PARIS -- Scientists say that Neptune, one of the coldest planets in the solar system, has a surprising warm spot -- relatively speaking.
An international team of astronomers has found that Neptune's south pole is warmer than other parts of the planet.
Temperatures at its south pole are about 18 degrees warmer than elsewhere on the planet -- not much for a planet with an average temperature colder than 320 degrees below zero.
The apparent reason is that the south pole has been in the summer sunlight for about 40 years.
Neptune is nearly 2.8 billion miles away from the sun. A Neptunian year is equivalent to about 165 Earth years.
One result of that has been to expose Neptune's southern pole to the sun for nearly 40 years, warming it up. Because it is so far away, Neptune gets only 1/900th of the sunlight that Earth receives, but it still appears to have had a significant impact.
Several scientific organizations announced the findings Tuesday, including the government-funded CNRS research body in France and ESO, the European Organization for Astronomical Research in the Southern Hemisphere, whose telescope in Chile was used.
"Neptune's south pole is currently tilted toward the sun, just like the Earth's south pole is tilted toward the sun during summer in the southern hemisphere," astronomer Glenn Orton, lead author of the findings, said in an ESO news release.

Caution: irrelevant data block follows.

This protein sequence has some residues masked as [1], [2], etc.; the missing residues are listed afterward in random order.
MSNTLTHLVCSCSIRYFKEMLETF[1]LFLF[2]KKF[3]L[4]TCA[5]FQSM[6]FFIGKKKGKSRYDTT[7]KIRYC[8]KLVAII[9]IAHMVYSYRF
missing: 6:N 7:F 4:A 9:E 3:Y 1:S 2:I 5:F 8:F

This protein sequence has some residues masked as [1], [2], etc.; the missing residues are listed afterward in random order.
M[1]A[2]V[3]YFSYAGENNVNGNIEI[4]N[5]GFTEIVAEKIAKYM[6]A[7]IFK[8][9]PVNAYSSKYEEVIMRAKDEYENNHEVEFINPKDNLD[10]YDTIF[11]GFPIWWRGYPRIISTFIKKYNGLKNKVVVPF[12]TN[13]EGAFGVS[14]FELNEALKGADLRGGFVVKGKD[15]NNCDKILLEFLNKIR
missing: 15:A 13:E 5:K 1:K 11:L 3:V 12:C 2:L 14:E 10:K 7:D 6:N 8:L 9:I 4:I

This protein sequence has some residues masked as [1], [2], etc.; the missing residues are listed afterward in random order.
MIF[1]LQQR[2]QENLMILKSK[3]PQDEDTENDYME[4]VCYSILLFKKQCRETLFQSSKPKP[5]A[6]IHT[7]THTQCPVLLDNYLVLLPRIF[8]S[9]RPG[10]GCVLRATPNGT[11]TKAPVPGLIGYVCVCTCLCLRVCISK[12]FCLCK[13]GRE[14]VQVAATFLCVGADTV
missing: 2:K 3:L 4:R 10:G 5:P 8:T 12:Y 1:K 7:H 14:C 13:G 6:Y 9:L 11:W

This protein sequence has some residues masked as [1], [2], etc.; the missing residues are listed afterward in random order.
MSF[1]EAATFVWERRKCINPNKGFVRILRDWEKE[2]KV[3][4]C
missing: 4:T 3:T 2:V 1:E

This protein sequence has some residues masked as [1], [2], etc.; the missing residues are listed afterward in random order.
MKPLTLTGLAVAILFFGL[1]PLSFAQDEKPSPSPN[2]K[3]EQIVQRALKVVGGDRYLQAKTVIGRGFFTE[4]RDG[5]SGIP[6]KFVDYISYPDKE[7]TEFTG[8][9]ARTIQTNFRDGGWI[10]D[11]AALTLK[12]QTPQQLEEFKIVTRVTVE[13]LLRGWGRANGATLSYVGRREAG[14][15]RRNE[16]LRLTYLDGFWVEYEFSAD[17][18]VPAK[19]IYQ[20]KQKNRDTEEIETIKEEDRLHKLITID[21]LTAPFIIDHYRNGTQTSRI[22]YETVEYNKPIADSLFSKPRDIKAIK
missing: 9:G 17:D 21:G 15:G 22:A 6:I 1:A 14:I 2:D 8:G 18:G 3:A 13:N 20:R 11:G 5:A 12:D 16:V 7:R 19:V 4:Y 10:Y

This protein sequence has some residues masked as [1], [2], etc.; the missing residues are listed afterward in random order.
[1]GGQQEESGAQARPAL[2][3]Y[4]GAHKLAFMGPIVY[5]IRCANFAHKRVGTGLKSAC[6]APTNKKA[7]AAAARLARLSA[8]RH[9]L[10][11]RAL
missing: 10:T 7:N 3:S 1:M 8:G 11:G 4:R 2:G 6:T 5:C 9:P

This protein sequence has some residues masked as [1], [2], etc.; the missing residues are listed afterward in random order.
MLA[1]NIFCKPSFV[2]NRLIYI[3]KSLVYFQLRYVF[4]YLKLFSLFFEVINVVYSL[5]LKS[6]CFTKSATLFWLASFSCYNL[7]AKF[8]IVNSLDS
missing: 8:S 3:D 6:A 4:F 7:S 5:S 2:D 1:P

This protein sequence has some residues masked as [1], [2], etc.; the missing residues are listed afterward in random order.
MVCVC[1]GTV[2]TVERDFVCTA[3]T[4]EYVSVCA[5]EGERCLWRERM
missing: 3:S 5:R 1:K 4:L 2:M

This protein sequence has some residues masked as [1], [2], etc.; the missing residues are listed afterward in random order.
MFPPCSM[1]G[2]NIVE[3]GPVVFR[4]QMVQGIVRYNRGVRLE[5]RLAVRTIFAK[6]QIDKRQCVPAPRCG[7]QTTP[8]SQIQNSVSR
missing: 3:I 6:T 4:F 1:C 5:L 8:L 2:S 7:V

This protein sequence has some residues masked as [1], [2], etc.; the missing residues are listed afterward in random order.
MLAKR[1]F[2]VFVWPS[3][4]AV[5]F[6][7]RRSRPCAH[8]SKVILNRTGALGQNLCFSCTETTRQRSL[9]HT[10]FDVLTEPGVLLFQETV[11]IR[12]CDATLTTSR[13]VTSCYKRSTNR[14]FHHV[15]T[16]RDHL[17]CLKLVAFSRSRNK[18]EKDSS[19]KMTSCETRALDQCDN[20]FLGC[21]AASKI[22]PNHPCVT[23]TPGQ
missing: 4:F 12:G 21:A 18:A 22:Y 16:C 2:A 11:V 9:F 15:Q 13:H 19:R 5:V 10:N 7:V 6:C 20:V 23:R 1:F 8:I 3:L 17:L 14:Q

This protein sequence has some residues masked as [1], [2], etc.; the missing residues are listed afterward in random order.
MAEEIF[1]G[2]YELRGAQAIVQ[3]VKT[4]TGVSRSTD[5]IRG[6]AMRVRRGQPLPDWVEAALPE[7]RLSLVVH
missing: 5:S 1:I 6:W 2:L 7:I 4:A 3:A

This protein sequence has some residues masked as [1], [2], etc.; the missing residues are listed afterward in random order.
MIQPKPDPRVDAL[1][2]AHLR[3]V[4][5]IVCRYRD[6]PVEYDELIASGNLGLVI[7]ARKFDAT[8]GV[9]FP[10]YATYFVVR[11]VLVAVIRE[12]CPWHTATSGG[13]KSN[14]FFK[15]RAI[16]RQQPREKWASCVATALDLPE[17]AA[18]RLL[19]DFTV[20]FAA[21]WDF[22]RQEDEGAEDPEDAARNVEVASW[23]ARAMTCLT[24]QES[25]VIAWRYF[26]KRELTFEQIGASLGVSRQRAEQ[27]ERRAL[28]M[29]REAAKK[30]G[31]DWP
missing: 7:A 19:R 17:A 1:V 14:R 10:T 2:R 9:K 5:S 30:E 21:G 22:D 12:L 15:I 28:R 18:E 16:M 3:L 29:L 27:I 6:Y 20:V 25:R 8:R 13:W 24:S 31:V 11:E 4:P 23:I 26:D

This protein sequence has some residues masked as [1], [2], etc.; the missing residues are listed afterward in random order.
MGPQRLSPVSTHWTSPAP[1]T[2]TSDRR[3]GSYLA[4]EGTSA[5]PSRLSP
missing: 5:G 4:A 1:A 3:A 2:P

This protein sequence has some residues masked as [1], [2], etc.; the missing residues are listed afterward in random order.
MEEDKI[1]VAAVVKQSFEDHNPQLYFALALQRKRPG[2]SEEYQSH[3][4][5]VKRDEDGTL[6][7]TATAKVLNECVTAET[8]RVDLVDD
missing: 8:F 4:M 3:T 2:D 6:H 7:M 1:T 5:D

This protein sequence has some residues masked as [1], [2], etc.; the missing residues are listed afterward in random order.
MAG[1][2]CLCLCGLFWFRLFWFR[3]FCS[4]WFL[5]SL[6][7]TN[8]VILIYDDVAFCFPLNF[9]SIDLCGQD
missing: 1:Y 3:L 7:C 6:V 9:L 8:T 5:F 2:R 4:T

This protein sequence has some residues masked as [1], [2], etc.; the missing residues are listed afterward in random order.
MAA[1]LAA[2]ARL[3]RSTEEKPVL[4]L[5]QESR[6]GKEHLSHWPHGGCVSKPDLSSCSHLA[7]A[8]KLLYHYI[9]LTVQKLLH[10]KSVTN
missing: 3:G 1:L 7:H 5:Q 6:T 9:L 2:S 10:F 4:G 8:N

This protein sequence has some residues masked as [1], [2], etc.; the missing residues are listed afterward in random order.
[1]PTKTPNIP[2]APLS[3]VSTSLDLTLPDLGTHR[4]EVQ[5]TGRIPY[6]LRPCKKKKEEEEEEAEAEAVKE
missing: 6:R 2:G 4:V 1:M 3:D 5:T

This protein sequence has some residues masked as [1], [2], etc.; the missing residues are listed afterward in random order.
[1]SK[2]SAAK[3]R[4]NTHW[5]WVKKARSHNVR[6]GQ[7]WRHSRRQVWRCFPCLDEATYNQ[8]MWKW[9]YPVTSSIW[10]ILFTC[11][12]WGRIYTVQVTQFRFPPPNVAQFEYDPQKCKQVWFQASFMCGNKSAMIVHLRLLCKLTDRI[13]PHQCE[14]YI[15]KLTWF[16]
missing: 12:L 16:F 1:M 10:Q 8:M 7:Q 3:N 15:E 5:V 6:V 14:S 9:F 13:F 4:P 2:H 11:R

"On Neptune, the Antarctic summer lasts 40 years instead of a few months, and a lot of solar energy input during that time can make big temperature differences between the regions in continual sunlight and those with day-night variations," he said.
The heat has, in turn, defrosted methane normally trapped as ice in the planet's atmosphere, releasing it as gas, the CNRS said. It said there is eight times more methane over the south pole than in the rest of the planet's atmosphere.
The abundance of gaseous methane in Neptune's stratosphere had gone unexplained until now, it added.
Despite its distance from sun, "the atmosphere of Neptune is a scene of great activity" -- perhaps more so than those of Jupiter or Saturn, even though they are closer, CNRS said.
On the Net:
Information on Neptune: http://solarsystem.nasa.gov/planets/prof...